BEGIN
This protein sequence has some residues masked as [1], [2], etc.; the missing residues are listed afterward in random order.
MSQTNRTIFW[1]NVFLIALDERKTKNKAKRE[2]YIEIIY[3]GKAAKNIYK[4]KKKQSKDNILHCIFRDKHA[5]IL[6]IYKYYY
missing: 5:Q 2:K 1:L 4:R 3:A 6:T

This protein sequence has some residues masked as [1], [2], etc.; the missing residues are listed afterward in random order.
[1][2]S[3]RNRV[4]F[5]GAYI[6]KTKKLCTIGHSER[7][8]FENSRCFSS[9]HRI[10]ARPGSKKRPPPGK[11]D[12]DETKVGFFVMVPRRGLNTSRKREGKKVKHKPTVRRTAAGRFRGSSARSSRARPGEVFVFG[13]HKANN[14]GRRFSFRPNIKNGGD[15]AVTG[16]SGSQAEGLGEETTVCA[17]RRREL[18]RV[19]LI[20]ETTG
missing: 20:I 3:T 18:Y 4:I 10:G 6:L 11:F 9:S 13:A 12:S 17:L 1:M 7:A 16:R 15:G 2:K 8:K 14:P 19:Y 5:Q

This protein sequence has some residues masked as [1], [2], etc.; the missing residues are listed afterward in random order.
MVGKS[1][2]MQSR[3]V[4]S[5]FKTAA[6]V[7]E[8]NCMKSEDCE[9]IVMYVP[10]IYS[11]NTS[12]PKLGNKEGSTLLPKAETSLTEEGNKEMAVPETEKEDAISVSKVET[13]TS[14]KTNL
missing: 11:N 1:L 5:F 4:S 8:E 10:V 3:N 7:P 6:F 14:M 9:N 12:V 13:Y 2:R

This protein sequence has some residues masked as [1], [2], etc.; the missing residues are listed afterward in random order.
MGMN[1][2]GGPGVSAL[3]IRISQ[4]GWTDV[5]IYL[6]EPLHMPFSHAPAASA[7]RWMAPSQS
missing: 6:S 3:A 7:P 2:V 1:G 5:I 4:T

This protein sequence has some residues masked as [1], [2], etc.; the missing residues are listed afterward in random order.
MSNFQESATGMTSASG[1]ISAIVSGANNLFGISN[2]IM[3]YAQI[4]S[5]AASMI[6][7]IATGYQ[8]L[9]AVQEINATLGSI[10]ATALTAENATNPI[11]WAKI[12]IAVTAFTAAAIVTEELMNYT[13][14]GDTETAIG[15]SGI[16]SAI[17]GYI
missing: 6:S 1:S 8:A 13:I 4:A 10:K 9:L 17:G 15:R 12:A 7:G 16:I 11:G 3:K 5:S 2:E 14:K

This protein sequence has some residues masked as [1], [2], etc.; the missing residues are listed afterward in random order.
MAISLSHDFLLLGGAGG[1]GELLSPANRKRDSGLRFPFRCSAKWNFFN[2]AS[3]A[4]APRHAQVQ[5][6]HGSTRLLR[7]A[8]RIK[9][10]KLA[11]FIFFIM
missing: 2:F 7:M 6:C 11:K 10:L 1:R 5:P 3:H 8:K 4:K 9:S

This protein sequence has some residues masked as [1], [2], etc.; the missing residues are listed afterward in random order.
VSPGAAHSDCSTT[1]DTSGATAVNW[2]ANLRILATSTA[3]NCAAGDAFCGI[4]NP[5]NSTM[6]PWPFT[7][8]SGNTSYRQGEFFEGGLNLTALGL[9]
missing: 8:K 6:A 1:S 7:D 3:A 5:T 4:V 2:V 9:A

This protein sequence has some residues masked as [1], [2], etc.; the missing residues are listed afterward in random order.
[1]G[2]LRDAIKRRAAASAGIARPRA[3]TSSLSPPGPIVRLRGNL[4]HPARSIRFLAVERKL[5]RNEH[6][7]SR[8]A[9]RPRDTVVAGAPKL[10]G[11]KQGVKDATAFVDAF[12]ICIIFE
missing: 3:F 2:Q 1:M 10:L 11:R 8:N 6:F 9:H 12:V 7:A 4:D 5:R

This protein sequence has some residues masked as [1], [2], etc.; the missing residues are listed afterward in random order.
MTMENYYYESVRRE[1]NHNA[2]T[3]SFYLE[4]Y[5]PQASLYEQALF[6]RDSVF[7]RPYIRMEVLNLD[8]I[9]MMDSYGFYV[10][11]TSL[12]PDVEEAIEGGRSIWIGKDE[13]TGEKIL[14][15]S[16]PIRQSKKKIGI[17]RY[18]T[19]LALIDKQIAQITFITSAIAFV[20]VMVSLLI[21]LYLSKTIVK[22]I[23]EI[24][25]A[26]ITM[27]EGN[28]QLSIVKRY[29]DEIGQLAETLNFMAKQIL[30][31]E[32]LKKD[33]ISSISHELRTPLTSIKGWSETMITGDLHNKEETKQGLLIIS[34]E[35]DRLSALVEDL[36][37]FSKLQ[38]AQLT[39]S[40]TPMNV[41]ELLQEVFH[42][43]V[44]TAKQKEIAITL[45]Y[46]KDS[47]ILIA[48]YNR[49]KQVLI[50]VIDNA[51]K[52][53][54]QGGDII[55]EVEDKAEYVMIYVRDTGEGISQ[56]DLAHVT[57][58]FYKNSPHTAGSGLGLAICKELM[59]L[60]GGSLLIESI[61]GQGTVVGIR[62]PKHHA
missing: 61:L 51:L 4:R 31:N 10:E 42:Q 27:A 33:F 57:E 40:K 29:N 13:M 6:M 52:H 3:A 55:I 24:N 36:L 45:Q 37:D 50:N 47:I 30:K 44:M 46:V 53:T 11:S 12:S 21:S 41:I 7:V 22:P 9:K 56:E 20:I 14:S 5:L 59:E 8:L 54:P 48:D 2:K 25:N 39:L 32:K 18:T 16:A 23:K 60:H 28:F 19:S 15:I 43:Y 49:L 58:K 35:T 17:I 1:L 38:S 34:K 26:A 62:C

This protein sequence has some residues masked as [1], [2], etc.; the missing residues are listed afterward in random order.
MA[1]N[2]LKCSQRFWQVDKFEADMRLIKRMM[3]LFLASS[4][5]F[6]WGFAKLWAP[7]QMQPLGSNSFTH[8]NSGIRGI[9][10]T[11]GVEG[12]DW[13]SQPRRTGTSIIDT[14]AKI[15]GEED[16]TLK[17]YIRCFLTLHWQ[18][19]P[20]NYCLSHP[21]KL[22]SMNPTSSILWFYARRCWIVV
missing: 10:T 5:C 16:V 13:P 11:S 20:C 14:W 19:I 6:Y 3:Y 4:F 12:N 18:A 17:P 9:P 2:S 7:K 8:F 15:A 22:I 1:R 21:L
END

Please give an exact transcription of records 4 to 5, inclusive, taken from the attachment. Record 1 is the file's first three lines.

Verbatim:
This protein sequence has some residues masked as [1], [2], etc.; the missing residues are listed afterward in random order.
MGMN[1][2]GGPGVSAL[3]IRISQ[4]GWTDV[5]IYL[6]EPLHMPFSHAPAASA[7]RWMAPSQS
missing: 6:S 3:A 7:P 2:V 1:G 5:I 4:T

This protein sequence has some residues masked as [1], [2], etc.; the missing residues are listed afterward in random order.
MSNFQESATGMTSASG[1]ISAIVSGANNLFGISN[2]IM[3]YAQI[4]S[5]AASMI[6][7]IATGYQ[8]L[9]AVQEINATLGSI[10]ATALTAENATNPI[11]WAKI[12]IAVTAFTAAAIVTEELMNYT[13][14]GDTETAIG[15]SGI[16]SAI[17]GYI
missing: 6:S 1:S 8:A 13:I 4:A 10:K 9:L 17:G 15:R 12:A 7:G 16:I 11:G 3:K 5:S 2:E 14:K